Having used some Mascarpone cheese for another recipe, I had some left in my fridge, and as I'm in the process of emptying both fridge and freezer (call it my end-of-summer resolution), trying to prove we can live off the food we have in stock without going shopping for a month (Ok, that one's not working too well, but I'm digressing here...), I decided I might as well try and make a Tiramisu (as it's about the only thing I knew for which you need Mascarpone).

I must also tell you that the word Tiramisu had always conjured up images of some faraway snow-capped mountain... before I discovered that it was actually a famous Italian coffee-flavoured dessert (not impressed there, for I'm not keen on coffee other than in a cup, at breakfast) made with some Italian cream cheese (I've never liked the idea of cheese in a "dessert"...:-( ). So for a long time, I went without understanding all the rage about this dessert, until I was sweet-talked into trying a Tiramisu at a local restaurant (which, alas, is now closed) called... "Tiramisu" (I didn't invent that one!) and I couldn't believe how great it tasted! Not at all what I had expected!  It had the most heavenly snowy-white creamy-textured heart on top of a thin layer of coffee-flavoured sponge finger biscuits, topped with a thin layer of cocoa powder... Since then, I've tried various Tiramisus at other restaurants, but I've never found one so good and fuss-free.

Which is also why I decided I wanted to try my hand at it! I browsed the net for recipes to start with - as you would - to find a recipe that looked simple & effective enough, but most of the ones I found included eggs (but I couldn't see how it was possible to use egg yolks and keep that light snowy-white fluffy texture I've just mentioned), sounded a bit sickly to me. So basically, I improvised on the basis of various recipes to come up with my own:


Ingredients (for 2 tiramisus):

1 big tbspoon of Mascarpone cheese
1/2 cup single cream
1 cup double cream (about 10cl - the cream must have been in the fridge for 24h at least)
1 or 2 sponge fingers/Lady Finger biscuits (you can also spice things up by using ginger bisuits instead)
icing sugar, vanilla extract, cocoa powder, 1/2 cup of freshly brewed coffee, and a teaspoon of alcohol (dark rum, Cognac, or Coffee liquor)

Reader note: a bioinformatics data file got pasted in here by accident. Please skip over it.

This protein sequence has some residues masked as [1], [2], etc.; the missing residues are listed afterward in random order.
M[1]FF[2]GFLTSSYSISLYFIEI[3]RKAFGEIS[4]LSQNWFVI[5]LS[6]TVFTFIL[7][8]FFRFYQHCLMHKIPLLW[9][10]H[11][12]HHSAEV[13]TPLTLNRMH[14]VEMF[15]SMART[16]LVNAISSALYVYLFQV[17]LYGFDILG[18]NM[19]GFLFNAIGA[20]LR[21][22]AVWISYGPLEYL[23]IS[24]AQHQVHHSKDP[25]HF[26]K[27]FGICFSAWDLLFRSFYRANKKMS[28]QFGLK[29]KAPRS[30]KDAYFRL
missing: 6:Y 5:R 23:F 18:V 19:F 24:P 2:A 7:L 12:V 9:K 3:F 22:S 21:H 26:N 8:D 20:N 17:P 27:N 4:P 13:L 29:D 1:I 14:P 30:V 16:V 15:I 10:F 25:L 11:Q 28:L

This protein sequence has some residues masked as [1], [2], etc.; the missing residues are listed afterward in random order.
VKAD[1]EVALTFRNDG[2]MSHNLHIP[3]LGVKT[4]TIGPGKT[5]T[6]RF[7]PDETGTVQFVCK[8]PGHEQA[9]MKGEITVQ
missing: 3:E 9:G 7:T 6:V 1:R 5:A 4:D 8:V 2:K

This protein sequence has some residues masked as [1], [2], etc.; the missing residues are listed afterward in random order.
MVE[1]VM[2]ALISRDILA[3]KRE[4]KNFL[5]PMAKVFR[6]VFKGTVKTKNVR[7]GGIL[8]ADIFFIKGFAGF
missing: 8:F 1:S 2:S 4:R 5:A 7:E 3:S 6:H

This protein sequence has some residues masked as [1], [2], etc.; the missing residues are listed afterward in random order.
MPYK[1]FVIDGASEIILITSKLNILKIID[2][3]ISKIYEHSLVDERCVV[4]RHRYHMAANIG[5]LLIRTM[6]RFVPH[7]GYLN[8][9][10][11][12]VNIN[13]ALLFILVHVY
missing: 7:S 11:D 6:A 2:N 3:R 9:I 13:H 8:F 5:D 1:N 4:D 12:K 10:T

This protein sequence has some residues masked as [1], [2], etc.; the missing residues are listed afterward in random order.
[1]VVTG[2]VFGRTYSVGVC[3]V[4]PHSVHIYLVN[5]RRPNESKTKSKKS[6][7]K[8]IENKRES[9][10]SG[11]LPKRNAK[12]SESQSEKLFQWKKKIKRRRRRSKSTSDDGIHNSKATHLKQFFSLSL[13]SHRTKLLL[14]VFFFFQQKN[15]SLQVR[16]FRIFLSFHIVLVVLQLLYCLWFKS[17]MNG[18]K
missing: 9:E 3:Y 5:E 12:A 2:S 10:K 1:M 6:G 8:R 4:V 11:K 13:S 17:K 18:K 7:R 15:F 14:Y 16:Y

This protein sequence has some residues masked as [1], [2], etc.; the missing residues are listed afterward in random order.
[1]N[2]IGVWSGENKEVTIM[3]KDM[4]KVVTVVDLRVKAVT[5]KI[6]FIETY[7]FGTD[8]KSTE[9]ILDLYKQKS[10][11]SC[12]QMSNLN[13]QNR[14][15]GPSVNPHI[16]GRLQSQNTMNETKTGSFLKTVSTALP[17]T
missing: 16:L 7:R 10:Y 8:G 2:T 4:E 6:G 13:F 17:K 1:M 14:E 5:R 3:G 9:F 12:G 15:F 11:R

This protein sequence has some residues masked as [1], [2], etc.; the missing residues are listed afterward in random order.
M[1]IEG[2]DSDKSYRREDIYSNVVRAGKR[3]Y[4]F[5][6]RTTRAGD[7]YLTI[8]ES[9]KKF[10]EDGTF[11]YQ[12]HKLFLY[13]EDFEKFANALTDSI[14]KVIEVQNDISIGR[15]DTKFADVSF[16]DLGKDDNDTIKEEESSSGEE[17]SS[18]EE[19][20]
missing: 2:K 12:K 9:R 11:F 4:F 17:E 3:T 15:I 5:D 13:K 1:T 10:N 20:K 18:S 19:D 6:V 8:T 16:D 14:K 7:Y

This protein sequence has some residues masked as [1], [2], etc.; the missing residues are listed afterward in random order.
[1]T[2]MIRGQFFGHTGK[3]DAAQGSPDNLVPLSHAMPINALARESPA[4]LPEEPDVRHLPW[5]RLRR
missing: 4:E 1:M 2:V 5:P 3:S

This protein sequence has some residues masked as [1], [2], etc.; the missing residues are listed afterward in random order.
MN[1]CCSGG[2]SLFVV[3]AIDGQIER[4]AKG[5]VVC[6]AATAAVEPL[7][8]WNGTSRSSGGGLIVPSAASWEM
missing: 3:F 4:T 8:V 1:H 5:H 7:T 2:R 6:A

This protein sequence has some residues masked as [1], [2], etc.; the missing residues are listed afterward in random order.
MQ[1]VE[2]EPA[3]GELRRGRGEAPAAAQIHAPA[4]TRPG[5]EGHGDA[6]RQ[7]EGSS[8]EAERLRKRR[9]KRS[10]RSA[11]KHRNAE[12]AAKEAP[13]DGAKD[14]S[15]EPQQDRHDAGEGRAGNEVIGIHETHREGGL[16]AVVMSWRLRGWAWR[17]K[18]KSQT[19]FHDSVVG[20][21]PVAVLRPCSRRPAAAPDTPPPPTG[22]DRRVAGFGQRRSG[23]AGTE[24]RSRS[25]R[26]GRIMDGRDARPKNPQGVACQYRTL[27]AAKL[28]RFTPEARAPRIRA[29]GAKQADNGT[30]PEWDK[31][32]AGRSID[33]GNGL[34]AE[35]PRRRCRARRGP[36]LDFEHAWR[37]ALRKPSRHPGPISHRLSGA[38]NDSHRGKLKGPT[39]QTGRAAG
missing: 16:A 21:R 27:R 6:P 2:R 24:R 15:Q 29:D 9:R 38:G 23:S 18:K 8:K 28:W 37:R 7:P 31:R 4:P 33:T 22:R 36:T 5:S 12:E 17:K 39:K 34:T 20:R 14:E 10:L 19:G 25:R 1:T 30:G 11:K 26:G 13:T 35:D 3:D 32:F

Here's the 'instrument' I used to mix the various ingredients, I'm not sure what it's called (I'd say it's a kind of mini whisk or milk-frother): P829_mini_whisk

First of all, gently mix the Mascarpone with the single cream (the texture must become smooth) until there's no lumps left. I underline 'gently' before you start whisking away the cheese & cream, because otherwise, you'll most certainly turn it into butter (Mascarpone is 80% fat) - I did! (lol). Once you've got the right texture (see picture 1 below), mix in some vanilla extract and icing sugar (to taste), then leave it aside.

Now whisk the double cream into a Chantilly (no, you can't cheat you way with a whipped cream spray, it would instantaneously collapse). It's the easiest thing to do, provided the cream was chilled for at least 24h prior to whipping (!). Pour the double cream into a narrow bowl, whip it preferably using an electric whisk, once it's starts doubling in volume, add icing sugar (to your taste) without stopping until you've reached the right consistency. Again, be careful to stop before it turns into butter. The result should be firm and soft. If you need extra advice, just ask in a commentary, I'll reply to you.

Now you're going to delicately mix the whipped cream (Chantilly) with the Mascarpone & cream mixture (the ideal proportion is around 1/2 Chantilly, 1/2 Mascarpone mix), the result should be fluffy and should have a mousse-like finish to it  (pics 2 & 3).

1)P829_tiramisu1 2)P829_tiramisu2 3)P829_tiramisu3

At the bottom of a glass, lay a layer of finger biscuits, pour over your freshly brewed - & strong - coffee flavoured with your liquor of choice (the biscuits should absorb the liquid, there shouldn't be any extra liquid in the glass).


Now add the creamy mixture on top (some people like a second layer of biscuit before the final layer of cream, I'm sticking to my first - and best - experience of Tiramisu :-)), up to 3/4 of the glass. Finish with a thin coat of sifted cocoa powder. It's best to leave your TIramisu to cool for a few hours before savouring it, then all the flavours will express themselves, and the texture will be at its best.



PS The glasses are from IKEA, and I used a pineapple leaf for decoration.